East Hampton High School Graduate Wins Pulitzer Prize

Thomas Peele, an East Hampton High School graduate, a 2017 Pulitzer Prize.

Thomas Peele, an investigative reporter and a member of East Hampton High School's class of 1979, has won a 2017 Pulitzer Prize in the Breaking News category for coverage of the Ghost Ship fire in Oakland, Calif., in which 36 people died.

Mr. Peele led a team of reporters for the East Bay Times that delved into the cause of the December 2016 blaze in a warehouse that had been illegally converted to an art studio and living space, and Oakland officials' failure to make safety inspections of the building. Pulitzer jurors called the team's reporting "relentless" and "exposed the city's failure to take actions that might have prevented it."

"City officials just last month had cited the owner of the warehouse where a deadly fire killed at least nine people late Friday night," Mr. Peele wrote on Dec. 3, hours after the fire, "and had launched an investigation into whether the interior structure was illegal, city records show." He went on to report that a neighbor had filed a complaint less than three weeks before the fire.

He subsequently reported that, two weeks before the blaze, inspectors had been unable to get into the warehouse, which was occupied by an art collective called Ghost Ship.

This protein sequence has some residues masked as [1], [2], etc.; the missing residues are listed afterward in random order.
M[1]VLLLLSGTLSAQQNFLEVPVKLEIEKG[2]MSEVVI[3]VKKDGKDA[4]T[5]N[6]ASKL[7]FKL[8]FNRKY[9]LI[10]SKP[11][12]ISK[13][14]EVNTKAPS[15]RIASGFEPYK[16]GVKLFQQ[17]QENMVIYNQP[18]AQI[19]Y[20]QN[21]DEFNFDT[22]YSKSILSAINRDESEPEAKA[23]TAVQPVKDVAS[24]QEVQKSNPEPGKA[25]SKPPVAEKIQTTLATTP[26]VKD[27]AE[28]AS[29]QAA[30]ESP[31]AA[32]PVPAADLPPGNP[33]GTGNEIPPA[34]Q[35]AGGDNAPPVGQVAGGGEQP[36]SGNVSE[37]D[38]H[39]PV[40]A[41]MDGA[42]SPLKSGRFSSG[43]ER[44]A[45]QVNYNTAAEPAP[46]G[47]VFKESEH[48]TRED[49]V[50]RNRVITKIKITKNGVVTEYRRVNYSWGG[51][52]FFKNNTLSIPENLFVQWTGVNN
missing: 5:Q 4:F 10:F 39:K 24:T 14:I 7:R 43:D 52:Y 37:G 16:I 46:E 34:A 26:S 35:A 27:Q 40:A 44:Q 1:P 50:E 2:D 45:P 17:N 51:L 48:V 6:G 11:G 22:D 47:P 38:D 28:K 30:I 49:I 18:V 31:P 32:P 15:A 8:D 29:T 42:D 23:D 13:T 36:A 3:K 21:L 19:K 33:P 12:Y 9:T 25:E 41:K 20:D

"The honor of journalism's highest award is both thrilling and humbling," Mr. Peele, who is 55, said in a statement. "I am very proud of our reporting team and we continue to work very hard to shed light on this tragedy and hold government accountable. We have more work to do."

Mr. Peele is a lecturer at the University of California Berkeley's Graduate School of Journalism, where he focuses on public records and freedom of information. He has also worked for Newsday and for newspapers in New Jersey and Delaware. He holds a bachelor's degree in journalism from Long Island University and a Master of Arts degree in writing from the University of San Francisco. 

He is also the author of "Killing the Messenger: A Story of Radical Faith, Racism's Backlash, and the Assassination of a Journalist," about a black Muslim cult and the 2007 assassination, by one of its members, of Chauncey Bailey, editor in chief of The Oakland Post.